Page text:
Bombing on the range
In mid-June Auckland media were alive with rumours and stories of Auckland being under attack — or was it a meteorite or a sonic boom from a fast-moving fighter jet?
Nothing so dramatic. It was simply the RNZAF undertaking live weapons training, with a P-3K2 Orion dropping high-explosive bombs on the Kaipara Air Weapons Range on South Kaipara Head, north of Auckland. Late one afternoon the combination of low cloud, wind direction and other atmospheric conditions meant the sound travelled further than expected, to the alarm of Auckland citizens.
Over several weeks 5 Squadron’s Orions dropped a total of 36 Mk 82 (500lb) bombs as part of an exercise intended to ensure all personnel, from pilots and air crew to ground crew and armament specialists, maintain the skills necessary for the operation, preparation, release and accurate delivery of ordnance. RNZAF Orions can be armed with either bombs or torpedoes.
The Defence Force (NZDF) has been utilising the weapons range at South Kaipara Head since 1961 for the firing of weapons systems and the detonation of high-explosive munitions. For all that time the range has been formally gazetted through an Act of Parliament as an air weapons range.
The site is also designated under Section 168 of the Resource Management Act 1991 as Defence Purposes — Bombing Range within the Rodney District Plan. The designation essentially provides for military land use of the area and also gives the NZDF a right to control incompatible activities on the land. The northern tip of the South Head peninsula, adjacent to the Kaipara Harbour entrance, is designated Military Areas M103 and M106.
After the June alarm and publicity, media representatives were invited to watch the last day of the training exercise. The bombing runs over the Kaipara Range began earlier in the day at Whenuapai when the P-3K2 was readied with three BDU-48s (bomb dummy unit) per wing, attached to the three-point rack hard point under each outer wing.
The BDU-48 is an airdropped, impact-inertia-fired signal-generating practice bomb (simulating Mk 82 retarded), used to train the aircrews in the bombing of surface targets. The steel bombs contain no hazardous components themselves, any such components merely comprising the signal cartridge, spotting charge and fuse. The spotting charge releases a cloud of smoke on impact.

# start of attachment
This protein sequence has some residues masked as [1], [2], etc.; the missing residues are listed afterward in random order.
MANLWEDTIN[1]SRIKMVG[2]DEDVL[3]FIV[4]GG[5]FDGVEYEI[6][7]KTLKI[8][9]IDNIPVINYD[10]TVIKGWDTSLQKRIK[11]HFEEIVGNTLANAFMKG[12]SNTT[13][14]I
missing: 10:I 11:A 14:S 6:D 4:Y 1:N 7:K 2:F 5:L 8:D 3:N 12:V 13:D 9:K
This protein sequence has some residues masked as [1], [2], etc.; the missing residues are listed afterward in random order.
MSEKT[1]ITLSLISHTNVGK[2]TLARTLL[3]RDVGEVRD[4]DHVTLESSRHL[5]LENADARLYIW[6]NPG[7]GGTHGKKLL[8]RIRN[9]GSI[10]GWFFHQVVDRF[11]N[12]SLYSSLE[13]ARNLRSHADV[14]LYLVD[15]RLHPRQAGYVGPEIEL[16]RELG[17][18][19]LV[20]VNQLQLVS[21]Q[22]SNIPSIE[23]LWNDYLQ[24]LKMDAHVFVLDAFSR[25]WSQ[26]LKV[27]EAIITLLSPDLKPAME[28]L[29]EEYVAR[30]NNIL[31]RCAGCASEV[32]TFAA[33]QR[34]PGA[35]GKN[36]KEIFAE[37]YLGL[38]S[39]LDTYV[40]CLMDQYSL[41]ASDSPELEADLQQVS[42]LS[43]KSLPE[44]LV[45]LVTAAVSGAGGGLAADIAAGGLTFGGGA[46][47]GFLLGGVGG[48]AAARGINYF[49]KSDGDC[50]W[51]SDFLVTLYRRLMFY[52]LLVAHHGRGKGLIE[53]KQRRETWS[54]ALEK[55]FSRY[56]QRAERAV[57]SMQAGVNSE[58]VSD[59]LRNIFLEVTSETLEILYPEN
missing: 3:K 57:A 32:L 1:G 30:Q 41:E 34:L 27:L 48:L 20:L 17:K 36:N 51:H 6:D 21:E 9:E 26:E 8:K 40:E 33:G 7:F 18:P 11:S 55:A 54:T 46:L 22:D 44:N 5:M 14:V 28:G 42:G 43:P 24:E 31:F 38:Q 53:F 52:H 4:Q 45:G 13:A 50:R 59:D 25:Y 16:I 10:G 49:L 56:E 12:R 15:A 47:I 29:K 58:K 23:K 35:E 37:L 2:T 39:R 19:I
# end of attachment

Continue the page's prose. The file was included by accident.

The BDU-48s are used by the crews, each a full tactical complement of 12, on practice runs for the live runs later in the day, after heading down to Ohakea to have the real units loaded.
At Ohakea six live Mk 82 high explosive bombs are loaded by the armourers, important training for everyone as they are dealing with live ordinance. Four bombs are loaded into the Orion’s bomb bay and one on each of the wing hard points. The Mk 82 500lb bomb contains 193lb of high explosive and is configured with a high drag tail assembly and a mechanical nose fuse for its air-to-ground use. This bomb is also ideal for use in shallow water against submarines, a technique developed by the RNZAF.
Once the Orion is armed and readied, it flies north again for its bombing mission, in this case the last for this exercise series which saw all six operational flight crews being qualified for live ordinance missions. It also completed the annual bombing camp and training flights for 2014.
During the Orion’s flight north from Ohakea, a group of media drove out to the live bombing range north of Helensville. After arriving at the RNZAF camp we were escorted out to the vantage point, overlooking the bombing range in the Woodhill Forest. Here the RNZAF has a large control tower from which the whole operation is monitored, particularly checking that the exclusion zone is observed. Safety is now the chief concern of everyone.
After taking up a position overlooking the sand hills we awaited the arrival of the Orion. The weather was not good, and in the rain the cloud base was below 6000ft, the worst day the RNZAF said had been encountered on this exercise.
The Orion arrived and did a fly around and a practice run, then headed north to position for its run. The bombing run was into the southwest, to a point known as the NE North Target, three raised pointers in the dunes, followed by a turn out over the Tasman Sea.
It was great to hear the four Allison T56-A14 engines running at near full power, and then out of the mist the Orion appeared, at around 1200ft and travelling at 325kt. Just visible to the eye, the bomb was away and heading down to the target, with a close hit a few hundred metres from the mark and the explosion very obvious and heard several seconds later.
All six runs were completed and this crew was now on line for missions when required. This is important training for the RNZAF, just as was the flying completed out of Western Australia looking for MH370. Crews and aircraft head to the Gulf region later in the year to play New Zealand’s part in air patrols looking for pirates and for the safety of shipping in this volatile area.
- Report and photographs by Peter Clark
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